The $35 Raspberry Pi, a tiny computer the size of a credit card. Source: News Corp Australia
When the original Raspberry Pi, an amazing single board, mobile-phone sized computer, launched in 2012, it was a source of wonder, bewilderment and excitement.
It was ridiculously cheap to buy and sold at a frenetic rate. Initially, buyers snapped them up at more than 700 a minute.
The British Raspberry Pi Foundation had created the Pi as a learning tool for children. But consumers instantly realised it had uses far beyond teaching kids how to hone basic programming skills.
The original Pi could cope with a Linux version of the open source LibreOffice software, allowing users to use it as the core of a very cheap word-processing computer.
Now a Raspberry Pi-led office revolution may be upon us, thanks to a new, souped-up version of the credit card-sized computer. In fact we may even see the tiny $45 computer velcroed to monitors in some corporations running standard office software systems Microsoft Outlook, Word and PowerPoint.
Far-fetched? Not really, given the original Raspberry Pi operated as the equivalent of a 300 megahertz Pentium II of 1997-99 and was faster than many PCs that littered offices last century.
Browsing websites on the Pi was far from the experience on a desktop or notebook, but that may change with the second-generation Pi 2, which the Raspberry Pi Foundation claims is six times more powerful than its predecessor.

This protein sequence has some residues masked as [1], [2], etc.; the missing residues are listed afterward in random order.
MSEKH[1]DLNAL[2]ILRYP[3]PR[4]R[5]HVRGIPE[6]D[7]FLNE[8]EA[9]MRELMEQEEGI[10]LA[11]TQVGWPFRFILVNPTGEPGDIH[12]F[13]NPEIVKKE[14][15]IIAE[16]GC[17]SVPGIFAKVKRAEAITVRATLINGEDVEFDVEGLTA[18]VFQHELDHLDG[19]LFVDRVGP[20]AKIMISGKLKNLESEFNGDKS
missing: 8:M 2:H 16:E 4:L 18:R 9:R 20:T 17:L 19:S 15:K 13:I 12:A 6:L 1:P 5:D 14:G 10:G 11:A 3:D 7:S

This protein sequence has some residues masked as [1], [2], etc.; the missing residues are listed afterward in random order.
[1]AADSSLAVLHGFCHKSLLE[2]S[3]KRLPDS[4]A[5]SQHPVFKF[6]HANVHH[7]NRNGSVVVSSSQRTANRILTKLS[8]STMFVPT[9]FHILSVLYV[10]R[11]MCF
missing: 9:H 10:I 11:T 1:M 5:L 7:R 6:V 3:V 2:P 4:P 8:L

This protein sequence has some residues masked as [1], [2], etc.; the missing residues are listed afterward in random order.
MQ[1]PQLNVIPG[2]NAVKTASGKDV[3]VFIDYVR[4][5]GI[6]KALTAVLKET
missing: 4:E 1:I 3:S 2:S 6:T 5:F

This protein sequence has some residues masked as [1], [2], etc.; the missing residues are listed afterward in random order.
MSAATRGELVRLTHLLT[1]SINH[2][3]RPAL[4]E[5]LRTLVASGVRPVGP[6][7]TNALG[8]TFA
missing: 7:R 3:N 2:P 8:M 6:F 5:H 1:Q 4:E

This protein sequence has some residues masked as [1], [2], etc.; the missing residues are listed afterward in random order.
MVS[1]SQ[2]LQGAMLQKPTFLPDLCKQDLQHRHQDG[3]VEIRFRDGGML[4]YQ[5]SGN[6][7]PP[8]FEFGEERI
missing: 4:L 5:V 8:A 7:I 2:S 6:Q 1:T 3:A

The new Pi will run a special version of the upcoming Microsoft Windows 10, making it attractive to mainstream users and a super-cheap office computer alternative.
The Raspberry Pi, pictured above, was the brainchild of researchers at the University of Cambridge’s Computer Laboratory who were worried about the decline in student computing skills. Those seeking to study at that time presented more as computer media consumers rather than experienced hobbyist programmers who commonly applied a decade before.
The Pi packed a host of features into its tiny size: an ethernet port, full-sized HDMI and RCA video connectors, two USB ports nominally for a keyboard and mouse, a digital stereo socket for a headset or powered speakers, a MicroUSB port for a power connector and a slot underneath for a full-sized SD card. Its processor was powerful enough for streaming HD movies to a TV.
The Pi 2 has twice the memory of its predecessor, 1 gigabyte, and a 900MHz quad-core processor. It nominally costs the same, but with the falling Aussie dollar it could set you back as much as $45.
Microsoft is playing a long game by deciding to make its software available to the new version. But running Word or PowerPoint on a Raspberry Pi is not Microsoft’s sole ambition.
Instead it wants to be the dominant player in the emerging market for connecting a whole range of home and office devices, everything from your car to your fridge and coffee machine, the so-called internet of things.
Microsoft seeks to compete with various strains of Linux, which would be the natural choice for these devices. Given the prediction of 50 billion devices online by 2020, it is worth competing. Microsoft already has oodles of experience in this area. Another Windows strain, Windows Embedded, runs on ATMs, cash registers and hand-held devices.
But don’t expect Windows for IoT devices to emulate the full Windows. It will contain some familiar software, such as Microsoft Visual Studio for developing programs, and it is probable the command prompt will be a central tool and we should see common drivers that make it possible to connect the Pi to all kinds of Windows-run devices.
Raspberry Pi founder Eben Upton says the upgrade will morph the Pi into a respectable office PC, so we could well see it operating successfully in many offices offering basic functionality. Companies will still need to buy monitors, cables and keyboards but, at $45 each, an office Pi revolution will tempt the bean counters.
This story was first published in The Australian Business Review